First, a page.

Tuesday, August 12, 2008

Cosmic Bummer

I think that one was the third full-pager (I'll post the first four strips I did as one update later on. Didn't seem as notable to update for two strips yet) I did for the paper. As you can see the format changed to slightly fatter than A4 size. These were incidentally drawn at print-size. A lot of comic artists prefer to draw at double (or more) size than the one they end up printing in order to get a tighter, more detailed page. I tend to do this as well for personal projects but for the paper, which printed in a pretty huge size as far as comics go (30 x 36 cm) it would have been very ineffective time-wise to work at 60 x 72. First of all, who has the time to draw practically a painting every time they want to do a comic page and second, given how I put so many panels in a single page, working at actual size insured that the comic was always readable.

This story is a pretty straightforward reversal, but it's the things that happen prior to it that were of interest to me. Basically the exploration of the introvert who for some reason has found success in a specific field. That sort of personality type fascinates me and I write variations of them regularly. In some ways all these teenage angst super-powered tight-wearing people the Americans do also fulfill this archetype and it is there when they used to capture my attention. Spider-man I guess, is the poster boy for this, especially the Ditko original crazy-fingers everybody-hates-me Parker, not the more soap-opera softer one that followed.

Speaking of American superhero comics, the look of this character is a homage to Major Bummer, a comic that ran in the late 90's, written by John Arcudi and penciled by Doug Mahnke, both amazing at their craft. It's a brilliant series of reversals on the superhero stereotype and I urge you to read it if you ever get the chance. The character in question that is similar to Miltos is this one:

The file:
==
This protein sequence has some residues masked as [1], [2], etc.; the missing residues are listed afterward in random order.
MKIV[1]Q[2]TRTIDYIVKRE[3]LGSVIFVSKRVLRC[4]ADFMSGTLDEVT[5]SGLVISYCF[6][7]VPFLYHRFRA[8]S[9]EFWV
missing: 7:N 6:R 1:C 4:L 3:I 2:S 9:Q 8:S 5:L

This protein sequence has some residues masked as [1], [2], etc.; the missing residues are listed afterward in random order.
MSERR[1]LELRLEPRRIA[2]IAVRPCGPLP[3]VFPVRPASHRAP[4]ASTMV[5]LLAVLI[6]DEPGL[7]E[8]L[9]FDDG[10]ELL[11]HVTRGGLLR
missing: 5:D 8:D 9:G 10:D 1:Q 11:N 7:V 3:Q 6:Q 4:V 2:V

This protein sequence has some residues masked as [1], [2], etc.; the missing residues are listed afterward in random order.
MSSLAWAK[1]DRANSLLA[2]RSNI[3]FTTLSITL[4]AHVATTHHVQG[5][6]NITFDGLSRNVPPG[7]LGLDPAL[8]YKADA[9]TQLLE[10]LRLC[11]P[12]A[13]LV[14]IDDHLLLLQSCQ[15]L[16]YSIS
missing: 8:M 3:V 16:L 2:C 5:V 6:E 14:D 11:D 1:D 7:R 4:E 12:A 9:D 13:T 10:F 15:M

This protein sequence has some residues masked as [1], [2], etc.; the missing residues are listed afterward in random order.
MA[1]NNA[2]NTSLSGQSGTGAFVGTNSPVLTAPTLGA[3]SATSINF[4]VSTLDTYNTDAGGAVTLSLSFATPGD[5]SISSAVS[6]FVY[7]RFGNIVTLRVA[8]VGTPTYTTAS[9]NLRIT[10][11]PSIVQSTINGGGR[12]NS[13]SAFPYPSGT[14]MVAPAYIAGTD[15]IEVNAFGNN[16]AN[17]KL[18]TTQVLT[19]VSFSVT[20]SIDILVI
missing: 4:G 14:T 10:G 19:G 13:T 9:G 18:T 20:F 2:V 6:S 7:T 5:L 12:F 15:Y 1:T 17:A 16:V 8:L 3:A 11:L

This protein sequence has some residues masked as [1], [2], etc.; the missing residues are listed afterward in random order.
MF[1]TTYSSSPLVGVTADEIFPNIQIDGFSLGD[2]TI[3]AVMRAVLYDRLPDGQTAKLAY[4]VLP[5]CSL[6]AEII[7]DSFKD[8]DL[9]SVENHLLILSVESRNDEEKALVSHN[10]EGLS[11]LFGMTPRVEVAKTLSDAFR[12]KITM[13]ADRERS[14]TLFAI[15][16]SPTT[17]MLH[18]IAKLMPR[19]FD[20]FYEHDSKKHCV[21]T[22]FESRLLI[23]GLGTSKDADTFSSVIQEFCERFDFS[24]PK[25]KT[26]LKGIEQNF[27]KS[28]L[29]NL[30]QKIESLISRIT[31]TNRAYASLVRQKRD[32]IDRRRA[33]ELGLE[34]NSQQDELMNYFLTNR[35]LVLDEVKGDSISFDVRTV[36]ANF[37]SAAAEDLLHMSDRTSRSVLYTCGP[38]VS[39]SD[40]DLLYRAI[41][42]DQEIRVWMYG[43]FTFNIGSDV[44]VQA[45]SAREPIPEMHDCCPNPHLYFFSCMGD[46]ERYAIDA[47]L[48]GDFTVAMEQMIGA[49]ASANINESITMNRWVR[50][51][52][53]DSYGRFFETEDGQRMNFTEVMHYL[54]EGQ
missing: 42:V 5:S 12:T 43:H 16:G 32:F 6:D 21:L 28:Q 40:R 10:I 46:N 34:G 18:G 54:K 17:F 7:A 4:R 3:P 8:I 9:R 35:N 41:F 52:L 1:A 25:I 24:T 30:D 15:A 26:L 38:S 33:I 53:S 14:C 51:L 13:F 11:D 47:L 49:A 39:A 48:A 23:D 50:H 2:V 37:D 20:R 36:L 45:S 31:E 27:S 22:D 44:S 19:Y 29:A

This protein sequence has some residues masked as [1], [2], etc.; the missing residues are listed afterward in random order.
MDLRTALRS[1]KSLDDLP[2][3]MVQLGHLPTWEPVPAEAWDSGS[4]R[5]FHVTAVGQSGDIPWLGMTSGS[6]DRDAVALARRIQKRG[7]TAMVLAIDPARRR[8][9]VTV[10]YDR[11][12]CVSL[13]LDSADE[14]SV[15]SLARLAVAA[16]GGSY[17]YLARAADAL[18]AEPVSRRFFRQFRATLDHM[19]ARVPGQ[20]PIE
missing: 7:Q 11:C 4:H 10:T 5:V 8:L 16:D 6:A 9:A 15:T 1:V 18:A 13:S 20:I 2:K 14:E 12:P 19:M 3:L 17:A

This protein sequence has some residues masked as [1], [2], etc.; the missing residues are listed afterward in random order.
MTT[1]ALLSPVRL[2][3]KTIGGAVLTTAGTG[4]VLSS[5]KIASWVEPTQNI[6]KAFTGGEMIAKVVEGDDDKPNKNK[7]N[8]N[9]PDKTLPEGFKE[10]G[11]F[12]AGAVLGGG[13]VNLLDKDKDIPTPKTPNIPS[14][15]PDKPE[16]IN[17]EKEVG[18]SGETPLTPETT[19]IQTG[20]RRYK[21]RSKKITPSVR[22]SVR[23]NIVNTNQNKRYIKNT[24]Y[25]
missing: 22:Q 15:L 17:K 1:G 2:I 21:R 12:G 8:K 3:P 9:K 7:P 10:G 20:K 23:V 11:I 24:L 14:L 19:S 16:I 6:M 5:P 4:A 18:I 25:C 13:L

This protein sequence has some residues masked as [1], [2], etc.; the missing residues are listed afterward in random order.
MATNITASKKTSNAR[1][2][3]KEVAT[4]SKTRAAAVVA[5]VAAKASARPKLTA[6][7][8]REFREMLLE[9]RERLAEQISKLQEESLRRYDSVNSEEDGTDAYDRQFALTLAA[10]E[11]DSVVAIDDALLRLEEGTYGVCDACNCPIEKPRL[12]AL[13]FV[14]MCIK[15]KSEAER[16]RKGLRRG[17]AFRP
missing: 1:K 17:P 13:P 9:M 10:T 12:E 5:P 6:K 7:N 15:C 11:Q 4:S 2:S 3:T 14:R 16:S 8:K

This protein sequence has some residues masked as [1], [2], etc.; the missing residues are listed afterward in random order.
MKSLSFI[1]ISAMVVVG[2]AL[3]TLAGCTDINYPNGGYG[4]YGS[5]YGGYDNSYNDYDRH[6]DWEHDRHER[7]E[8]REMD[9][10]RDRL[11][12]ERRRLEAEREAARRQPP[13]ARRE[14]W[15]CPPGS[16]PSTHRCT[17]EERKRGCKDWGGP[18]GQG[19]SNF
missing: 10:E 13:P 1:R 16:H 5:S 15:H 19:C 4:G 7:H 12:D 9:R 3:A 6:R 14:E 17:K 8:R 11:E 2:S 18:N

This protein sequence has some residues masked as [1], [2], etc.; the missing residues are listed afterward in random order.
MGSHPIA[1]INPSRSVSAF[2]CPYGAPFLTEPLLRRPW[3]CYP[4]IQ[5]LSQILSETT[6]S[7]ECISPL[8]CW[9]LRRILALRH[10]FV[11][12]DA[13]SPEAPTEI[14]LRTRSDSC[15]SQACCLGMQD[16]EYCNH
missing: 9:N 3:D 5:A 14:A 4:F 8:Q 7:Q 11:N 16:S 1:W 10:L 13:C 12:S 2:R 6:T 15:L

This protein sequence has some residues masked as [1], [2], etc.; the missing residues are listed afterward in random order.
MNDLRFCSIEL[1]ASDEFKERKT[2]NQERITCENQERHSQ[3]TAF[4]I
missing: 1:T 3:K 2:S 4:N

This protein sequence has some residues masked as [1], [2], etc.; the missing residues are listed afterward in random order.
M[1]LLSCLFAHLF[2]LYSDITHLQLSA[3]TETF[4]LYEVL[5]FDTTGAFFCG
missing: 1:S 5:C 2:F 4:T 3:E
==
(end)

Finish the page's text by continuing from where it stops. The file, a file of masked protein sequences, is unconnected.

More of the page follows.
If you squint a bit you'll see Miltos wearing a 'Major Bummer' button also. I'd like to stress this is not so much a pop culture reference in spirit as it is a heart reference. I simply loved the comic and did that sort of private homage that I didn't think anyone really caught nor were they meant to, neither did any aspect of the plot rest upon them getting it. More about my hate for pop-culture ridden self-referentiality in future posts. I am sure I won't be able to contain it forever.

Artistically strangely I find this one mostly solid even 3 years after. Only the Mars landscape panel is complete bullshit. What the hell, past Helm, couldn't be arsed to look up photographic references for Mars? Did we send the rovers up there for nothing? Oh well, the rest is alright. I have a fondness of the teary Miltos panel in terms of rendering. It's fun when you get the chance to render cartoon characters as if they have actual volume that occupies 3d space. Slightly unreal also, but if it emphasizes the human qualities of the character, so be it.

The Russian chess-master replying 'your mothers' in broken Russian (I didn't know any actual Russian people to have it cross-checked) is a fortunate pun on 'Mate - mat'. In Russian 'mat' it turns out, is 'mother'. It's great when Babelfish helps you write a comic, you know?

On a final note for this update, a big thank you for the people that left comments in the early entries, I appreciate the support. I'd do the whole pack of the comics with zero comments I think if I had to since they're already drawn and an archive of these should be somewhere on the internet lest I forget they (I) ever existed, but it's wonderful to see friends and strangers come over and give me a welcome. Also Johnny, who isn't doing this 3 years ago but right now, for no money, probably appreciates it too.

- Helm


Johnny Spade said...